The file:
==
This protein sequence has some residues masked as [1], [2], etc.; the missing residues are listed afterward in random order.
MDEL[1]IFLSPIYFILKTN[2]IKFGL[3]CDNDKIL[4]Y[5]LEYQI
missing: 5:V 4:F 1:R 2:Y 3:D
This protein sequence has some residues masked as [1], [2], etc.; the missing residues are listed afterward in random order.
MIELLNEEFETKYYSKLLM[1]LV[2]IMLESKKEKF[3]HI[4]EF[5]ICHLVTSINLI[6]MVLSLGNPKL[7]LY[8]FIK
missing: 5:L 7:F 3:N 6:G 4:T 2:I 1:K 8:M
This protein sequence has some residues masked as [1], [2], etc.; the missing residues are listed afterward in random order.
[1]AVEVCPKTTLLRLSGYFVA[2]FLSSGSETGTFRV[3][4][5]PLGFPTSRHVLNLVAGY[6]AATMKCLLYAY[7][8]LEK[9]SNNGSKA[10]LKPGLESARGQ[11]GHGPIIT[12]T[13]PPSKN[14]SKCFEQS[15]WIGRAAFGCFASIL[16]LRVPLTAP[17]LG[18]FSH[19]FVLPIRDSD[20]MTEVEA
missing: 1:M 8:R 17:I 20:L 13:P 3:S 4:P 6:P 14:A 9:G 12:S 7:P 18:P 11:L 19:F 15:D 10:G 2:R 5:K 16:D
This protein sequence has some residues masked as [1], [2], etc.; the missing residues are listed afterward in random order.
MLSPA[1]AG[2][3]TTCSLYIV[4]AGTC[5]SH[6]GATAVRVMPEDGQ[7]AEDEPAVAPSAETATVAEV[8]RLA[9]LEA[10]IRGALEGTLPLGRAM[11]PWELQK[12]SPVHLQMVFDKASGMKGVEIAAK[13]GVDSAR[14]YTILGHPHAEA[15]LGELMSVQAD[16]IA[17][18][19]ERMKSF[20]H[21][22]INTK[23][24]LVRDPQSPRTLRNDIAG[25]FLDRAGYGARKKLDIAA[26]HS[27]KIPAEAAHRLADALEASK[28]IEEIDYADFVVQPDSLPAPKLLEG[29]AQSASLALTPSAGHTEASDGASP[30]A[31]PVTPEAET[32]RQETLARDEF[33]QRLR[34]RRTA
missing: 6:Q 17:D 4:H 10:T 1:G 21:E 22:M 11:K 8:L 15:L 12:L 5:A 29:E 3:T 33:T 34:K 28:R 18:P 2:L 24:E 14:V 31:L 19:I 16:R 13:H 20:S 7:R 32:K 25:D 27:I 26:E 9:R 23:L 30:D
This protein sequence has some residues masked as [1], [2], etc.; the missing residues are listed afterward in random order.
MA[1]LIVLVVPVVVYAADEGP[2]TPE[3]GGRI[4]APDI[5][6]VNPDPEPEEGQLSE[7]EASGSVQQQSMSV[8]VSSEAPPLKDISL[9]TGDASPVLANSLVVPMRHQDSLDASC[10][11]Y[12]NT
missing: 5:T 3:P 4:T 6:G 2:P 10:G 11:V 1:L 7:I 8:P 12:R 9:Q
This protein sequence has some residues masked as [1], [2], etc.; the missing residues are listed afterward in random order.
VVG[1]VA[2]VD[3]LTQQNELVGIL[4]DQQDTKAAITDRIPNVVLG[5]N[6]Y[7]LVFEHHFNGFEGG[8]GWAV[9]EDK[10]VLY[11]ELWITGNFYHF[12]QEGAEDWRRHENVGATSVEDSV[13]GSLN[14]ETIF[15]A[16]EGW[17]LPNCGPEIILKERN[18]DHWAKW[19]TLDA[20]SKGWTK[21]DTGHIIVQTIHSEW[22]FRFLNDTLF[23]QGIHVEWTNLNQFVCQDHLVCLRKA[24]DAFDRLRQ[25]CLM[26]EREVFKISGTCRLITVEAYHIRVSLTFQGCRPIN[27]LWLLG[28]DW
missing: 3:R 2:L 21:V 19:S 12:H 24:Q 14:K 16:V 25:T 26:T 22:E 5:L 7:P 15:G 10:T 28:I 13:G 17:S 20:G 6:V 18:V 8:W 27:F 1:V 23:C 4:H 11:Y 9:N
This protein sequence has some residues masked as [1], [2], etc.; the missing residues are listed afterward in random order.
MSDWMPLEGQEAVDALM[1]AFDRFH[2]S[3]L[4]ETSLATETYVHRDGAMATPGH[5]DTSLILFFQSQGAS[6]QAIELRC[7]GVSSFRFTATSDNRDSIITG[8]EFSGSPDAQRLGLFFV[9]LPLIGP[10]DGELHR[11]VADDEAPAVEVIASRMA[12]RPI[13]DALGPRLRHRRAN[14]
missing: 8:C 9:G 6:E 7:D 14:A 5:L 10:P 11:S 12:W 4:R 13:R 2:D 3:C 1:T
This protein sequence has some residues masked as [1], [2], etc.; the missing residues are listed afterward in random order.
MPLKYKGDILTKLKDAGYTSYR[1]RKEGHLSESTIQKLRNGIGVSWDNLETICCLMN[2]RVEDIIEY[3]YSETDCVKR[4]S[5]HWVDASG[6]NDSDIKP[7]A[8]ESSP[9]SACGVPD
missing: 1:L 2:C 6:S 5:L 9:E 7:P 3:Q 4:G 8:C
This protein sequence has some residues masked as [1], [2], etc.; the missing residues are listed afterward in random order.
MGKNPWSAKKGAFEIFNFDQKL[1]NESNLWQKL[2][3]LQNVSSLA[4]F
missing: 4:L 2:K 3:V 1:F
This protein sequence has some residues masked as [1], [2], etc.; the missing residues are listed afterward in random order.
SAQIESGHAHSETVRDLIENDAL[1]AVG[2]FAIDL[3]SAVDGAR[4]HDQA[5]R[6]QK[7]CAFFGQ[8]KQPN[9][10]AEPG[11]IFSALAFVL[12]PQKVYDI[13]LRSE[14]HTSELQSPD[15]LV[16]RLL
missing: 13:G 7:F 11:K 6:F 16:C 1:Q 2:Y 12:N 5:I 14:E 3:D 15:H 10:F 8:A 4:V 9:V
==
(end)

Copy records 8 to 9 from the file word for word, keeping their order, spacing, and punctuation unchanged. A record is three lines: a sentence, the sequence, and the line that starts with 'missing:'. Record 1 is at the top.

This protein sequence has some residues masked as [1], [2], etc.; the missing residues are listed afterward in random order.
MPLKYKGDILTKLKDAGYTSYR[1]RKEGHLSESTIQKLRNGIGVSWDNLETICCLMN[2]RVEDIIEY[3]YSETDCVKR[4]S[5]HWVDASG[6]NDSDIKP[7]A[8]ESSP[9]SACGVPD
missing: 1:L 2:C 6:S 5:L 9:E 7:P 3:Q 4:G 8:C
This protein sequence has some residues masked as [1], [2], etc.; the missing residues are listed afterward in random order.
MGKNPWSAKKGAFEIFNFDQKL[1]NESNLWQKL[2][3]LQNVSSLA[4]F
missing: 4:L 2:K 3:V 1:F